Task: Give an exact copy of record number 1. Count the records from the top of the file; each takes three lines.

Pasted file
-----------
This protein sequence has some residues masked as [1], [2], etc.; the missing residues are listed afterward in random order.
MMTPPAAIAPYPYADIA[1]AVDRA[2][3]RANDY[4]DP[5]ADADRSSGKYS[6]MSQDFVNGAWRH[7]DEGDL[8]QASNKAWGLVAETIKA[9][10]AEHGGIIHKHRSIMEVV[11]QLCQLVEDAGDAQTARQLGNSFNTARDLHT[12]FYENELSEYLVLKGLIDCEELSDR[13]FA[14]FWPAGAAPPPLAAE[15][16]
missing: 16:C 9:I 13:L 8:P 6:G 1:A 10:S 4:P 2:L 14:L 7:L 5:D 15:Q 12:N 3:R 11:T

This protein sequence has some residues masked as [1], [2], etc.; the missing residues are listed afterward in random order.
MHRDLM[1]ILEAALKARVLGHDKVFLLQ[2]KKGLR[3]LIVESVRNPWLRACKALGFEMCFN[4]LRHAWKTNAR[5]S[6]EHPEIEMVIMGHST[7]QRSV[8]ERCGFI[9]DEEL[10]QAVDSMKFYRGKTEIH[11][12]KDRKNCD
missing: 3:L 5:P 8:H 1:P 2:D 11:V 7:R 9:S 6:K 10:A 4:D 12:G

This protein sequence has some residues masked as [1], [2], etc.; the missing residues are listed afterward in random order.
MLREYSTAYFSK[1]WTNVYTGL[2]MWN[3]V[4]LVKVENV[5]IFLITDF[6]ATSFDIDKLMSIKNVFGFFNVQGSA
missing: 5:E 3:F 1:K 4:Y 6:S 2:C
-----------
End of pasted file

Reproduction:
This protein sequence has some residues masked as [1], [2], etc.; the missing residues are listed afterward in random order.
MMTPPAAIAPYPYADIA[1]AVDRA[2][3]RANDY[4]DP[5]ADADRSSGKYS[6]MSQDFVNGAWRH[7]DEGDL[8]QASNKAWGLVAETIKA[9][10]AEHGGIIHKHRSIMEVV[11]QLCQLVEDAGDAQTARQLGNSFNTARDLHT[12]FYENELSEYLVLKGLIDCEELSDR[13]FA[14]FWPAGAAPPPLAAE[15][16]
missing: 16:C 9:I 13:L 8:P 6:G 1:A 10:S 4:P 2:L 14:L 7:L 5:D 15:Q 12:N 3:R 11:T